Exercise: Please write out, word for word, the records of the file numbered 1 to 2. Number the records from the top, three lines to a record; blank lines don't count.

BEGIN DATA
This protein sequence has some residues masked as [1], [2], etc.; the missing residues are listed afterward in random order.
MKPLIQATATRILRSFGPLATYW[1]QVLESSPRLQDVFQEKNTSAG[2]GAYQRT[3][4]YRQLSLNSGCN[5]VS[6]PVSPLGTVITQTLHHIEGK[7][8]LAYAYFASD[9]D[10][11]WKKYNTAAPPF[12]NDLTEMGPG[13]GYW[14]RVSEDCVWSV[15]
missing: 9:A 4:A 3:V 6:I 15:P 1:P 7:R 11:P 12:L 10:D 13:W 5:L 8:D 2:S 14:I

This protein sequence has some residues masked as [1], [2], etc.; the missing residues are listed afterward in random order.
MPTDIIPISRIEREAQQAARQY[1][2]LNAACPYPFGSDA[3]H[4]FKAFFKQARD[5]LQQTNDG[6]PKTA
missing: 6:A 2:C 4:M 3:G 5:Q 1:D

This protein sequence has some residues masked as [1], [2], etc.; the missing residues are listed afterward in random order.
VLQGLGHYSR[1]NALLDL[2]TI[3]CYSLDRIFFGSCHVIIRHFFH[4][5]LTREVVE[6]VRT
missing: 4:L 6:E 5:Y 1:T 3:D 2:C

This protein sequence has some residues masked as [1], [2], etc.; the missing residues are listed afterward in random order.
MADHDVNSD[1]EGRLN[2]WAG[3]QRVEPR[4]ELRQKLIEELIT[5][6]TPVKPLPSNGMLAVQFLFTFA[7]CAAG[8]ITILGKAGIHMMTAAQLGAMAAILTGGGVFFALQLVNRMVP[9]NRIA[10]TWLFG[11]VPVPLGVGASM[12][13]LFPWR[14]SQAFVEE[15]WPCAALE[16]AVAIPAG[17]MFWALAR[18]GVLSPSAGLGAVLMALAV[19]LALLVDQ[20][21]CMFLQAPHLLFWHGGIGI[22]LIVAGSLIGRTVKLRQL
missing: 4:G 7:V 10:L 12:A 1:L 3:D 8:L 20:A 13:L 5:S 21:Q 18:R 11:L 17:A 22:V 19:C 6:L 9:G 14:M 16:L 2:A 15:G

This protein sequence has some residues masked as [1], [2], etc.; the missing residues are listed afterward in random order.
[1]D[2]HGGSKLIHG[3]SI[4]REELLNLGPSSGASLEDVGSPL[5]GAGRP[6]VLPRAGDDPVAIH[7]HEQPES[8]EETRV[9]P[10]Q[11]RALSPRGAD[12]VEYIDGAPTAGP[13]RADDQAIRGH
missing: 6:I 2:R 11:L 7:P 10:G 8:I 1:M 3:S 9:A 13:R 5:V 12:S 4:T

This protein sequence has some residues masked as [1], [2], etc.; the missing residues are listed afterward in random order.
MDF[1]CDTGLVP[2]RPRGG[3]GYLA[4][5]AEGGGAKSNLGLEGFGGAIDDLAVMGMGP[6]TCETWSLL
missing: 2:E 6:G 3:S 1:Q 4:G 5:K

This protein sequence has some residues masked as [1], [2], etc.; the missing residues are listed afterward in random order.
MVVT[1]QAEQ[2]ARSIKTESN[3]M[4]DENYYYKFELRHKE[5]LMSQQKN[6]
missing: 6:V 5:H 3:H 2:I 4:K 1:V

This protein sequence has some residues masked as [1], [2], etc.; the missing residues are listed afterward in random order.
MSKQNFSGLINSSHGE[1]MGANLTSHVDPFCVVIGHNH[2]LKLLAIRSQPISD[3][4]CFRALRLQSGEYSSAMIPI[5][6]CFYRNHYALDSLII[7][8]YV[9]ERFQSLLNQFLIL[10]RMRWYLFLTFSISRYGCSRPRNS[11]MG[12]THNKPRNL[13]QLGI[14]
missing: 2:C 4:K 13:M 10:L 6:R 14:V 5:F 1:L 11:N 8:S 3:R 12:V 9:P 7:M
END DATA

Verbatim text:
This protein sequence has some residues masked as [1], [2], etc.; the missing residues are listed afterward in random order.
MKPLIQATATRILRSFGPLATYW[1]QVLESSPRLQDVFQEKNTSAG[2]GAYQRT[3][4]YRQLSLNSGCN[5]VS[6]PVSPLGTVITQTLHHIEGK[7][8]LAYAYFASD[9]D[10][11]WKKYNTAAPPF[12]NDLTEMGPG[13]GYW[14]RVSEDCVWSV[15]
missing: 9:A 4:A 3:V 6:I 15:P 1:P 7:R 11:P 12:L 10:D 13:W 5:L 8:D 2:S 14:I

This protein sequence has some residues masked as [1], [2], etc.; the missing residues are listed afterward in random order.
MPTDIIPISRIEREAQQAARQY[1][2]LNAACPYPFGSDA[3]H[4]FKAFFKQARD[5]LQQTNDG[6]PKTA
missing: 6:A 2:C 4:M 3:G 5:Q 1:D